5 sustainable home upgrades to make in 2019

5 Sustainable Home Upgrades to Make in 2019

According to the Committee on Climate Change, the United Kingdom can end its contribution to global warming within 30 years. And seeing as homes account for 20% of our total emissions, there’s no better place to start to enact changes than our houses. Read on to see how you can make small changes for a more sustainable home and future.

 

 

Responsibly sourced furniture

 

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This isn’t to say that you need to replace your furniture right away. But when something does break or needs replacing, be sure to keep an eye out for furniture made from responsibly sourced materials. You can also try your hand at upcycling, which The Independent states will get you into the habit of taking old components, and giving them a new purpose. This can mean taking something like driftwood and turning into a rustic table or using PVC pipes for gardening. By doing this, it reduces the need to buy new materials and will also reduce your carbon footprint.

 

 

Energy efficiency

 

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Artificial lighting makes up around 15% of your total energy bill. And while switching to natural lighting would be the most energy-efficient option, we understand that not everyone can go out and remodel their homes. A quick fix would be to switch from incandescent bulbs to LEDs. Incandescent bulbs only convert 10% of electrical energy into light, with the other 90% wasted through heat. Not only do LEDs require less energy, but they can also last up to 22 years, making them a much more sustainable artificial lighting alternative.

 

On top of lighting, heating is also an important variable to consider if you want to save money and energy. One of the UK’s leading home assistance providers, HomeServe recommend replacing old boilers with more modern combi-boilers, which can heat up water more efficiently while using less energy. But if you want to take it up a notch, investing in solar power by installing panels on your roof is one of the best upgrades you can make. Not only can this minimise your carbon emissions, it can also help you save on energy bills in the long run.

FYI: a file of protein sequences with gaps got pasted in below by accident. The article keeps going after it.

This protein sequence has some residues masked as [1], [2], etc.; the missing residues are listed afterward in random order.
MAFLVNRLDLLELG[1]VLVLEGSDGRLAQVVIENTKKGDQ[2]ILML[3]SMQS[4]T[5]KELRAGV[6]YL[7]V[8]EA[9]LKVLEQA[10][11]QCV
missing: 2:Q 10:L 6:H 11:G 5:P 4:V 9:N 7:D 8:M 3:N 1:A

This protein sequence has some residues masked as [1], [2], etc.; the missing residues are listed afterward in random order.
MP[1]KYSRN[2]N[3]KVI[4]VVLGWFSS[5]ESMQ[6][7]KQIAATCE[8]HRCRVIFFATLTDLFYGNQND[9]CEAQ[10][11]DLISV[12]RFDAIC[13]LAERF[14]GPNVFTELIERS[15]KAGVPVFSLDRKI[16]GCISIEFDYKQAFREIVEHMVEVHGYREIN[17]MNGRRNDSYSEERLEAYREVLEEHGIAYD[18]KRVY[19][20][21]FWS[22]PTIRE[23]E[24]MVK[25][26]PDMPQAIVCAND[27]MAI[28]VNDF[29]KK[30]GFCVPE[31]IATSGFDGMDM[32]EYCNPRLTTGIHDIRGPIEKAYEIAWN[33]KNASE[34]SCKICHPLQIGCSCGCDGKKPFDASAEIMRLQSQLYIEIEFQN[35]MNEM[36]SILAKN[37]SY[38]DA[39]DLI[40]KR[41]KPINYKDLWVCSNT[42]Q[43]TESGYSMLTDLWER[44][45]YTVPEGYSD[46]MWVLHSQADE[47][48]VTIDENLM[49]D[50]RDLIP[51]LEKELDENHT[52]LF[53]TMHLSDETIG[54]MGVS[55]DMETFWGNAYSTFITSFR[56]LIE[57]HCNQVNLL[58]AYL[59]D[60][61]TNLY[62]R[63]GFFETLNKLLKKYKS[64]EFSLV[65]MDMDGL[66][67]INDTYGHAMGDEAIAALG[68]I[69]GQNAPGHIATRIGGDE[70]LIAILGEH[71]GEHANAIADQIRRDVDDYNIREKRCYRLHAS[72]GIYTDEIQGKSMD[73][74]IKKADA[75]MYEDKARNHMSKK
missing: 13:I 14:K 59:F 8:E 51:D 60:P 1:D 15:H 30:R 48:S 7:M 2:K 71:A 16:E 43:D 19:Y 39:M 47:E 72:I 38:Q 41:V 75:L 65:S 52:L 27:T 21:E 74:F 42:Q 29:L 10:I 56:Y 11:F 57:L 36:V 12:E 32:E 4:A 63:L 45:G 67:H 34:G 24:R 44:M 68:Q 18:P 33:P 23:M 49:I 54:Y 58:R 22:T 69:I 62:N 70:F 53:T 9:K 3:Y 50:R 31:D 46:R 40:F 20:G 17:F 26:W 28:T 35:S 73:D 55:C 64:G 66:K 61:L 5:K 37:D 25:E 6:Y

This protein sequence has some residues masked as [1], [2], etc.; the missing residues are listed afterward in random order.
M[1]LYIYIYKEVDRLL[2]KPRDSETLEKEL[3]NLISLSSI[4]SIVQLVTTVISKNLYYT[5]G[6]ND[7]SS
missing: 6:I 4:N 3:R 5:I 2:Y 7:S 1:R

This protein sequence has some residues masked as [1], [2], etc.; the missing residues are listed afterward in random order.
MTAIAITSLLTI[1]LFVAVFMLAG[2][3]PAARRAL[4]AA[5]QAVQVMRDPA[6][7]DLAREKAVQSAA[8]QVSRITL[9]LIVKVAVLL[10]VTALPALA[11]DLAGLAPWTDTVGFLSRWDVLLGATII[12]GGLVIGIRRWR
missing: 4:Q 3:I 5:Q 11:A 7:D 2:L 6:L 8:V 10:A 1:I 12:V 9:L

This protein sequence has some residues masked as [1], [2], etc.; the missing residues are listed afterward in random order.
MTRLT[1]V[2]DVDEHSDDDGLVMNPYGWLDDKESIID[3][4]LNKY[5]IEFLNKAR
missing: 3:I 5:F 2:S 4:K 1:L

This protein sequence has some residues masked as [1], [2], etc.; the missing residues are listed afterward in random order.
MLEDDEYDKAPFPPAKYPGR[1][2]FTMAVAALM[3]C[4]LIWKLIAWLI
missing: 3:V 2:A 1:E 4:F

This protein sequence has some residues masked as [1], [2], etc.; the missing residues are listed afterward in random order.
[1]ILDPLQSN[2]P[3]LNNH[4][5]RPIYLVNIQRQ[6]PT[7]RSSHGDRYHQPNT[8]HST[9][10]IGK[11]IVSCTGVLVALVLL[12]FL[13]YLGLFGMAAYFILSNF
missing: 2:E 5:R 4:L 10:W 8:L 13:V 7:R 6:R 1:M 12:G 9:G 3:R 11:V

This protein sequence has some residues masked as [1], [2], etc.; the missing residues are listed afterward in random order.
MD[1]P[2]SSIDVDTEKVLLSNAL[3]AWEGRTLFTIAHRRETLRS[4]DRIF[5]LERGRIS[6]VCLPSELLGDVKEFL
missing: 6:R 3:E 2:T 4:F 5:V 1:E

Water consumption

 

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Your toilet consumes more water than any of your other household appliances, accounting for around 30% of the total water used in your household. Each flush amounts to around 7 gallons of water. An easy fix for this would be to replace your existing toilet with a low-flow alternative. Even better, you can also opt to install a dual-flush system with one button for liquid waste and another for solid. This in turn, will drive down unnecessary water costs.

 

 

Waste Management

 

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The United Kingdom sends 18 million tonnes of waste to landfills each year. The Department for Environment, Food & Rural Affairs states that the UK recycling rate for waste from households is at about 45.7%. This is still a long way off the targeted 50% recycle rate for households by 2020, so a change in your own household might just give the UK that extra push it needs.

 

One small thing you can do is to switch from single-use plastic bags to reusable bags. Simple acts like this can go a long way, considering that 91% of the world’s plastic isn’t recycled. Another thing you can do is to start composting, as a large chunk of what you throw into the trash everyday can actually be composted instead. This also results in healthier soil for your garden — making it as a win-win situation.

 

 

Insulation

 

5 Sustainable Home Upgrades to Make in 2019
Insulation can go a long way if you’re looking to cut back on your energy use. By making sure your home is properly insulated, you ensure that your home retains heat throughout the winter, and can help you avoid overusing your radiators and save on bills.

 

One basic step you can take when insulating your home is to fill any holes up in your walls, as about a third of all heat loss escapes through the walls that haven’t been insulated. You can double down on this by using recyclable or organic materials such as sheep’s wool or recycled plastic as insulation — both cheaper and environmentally friendly options.

 

 

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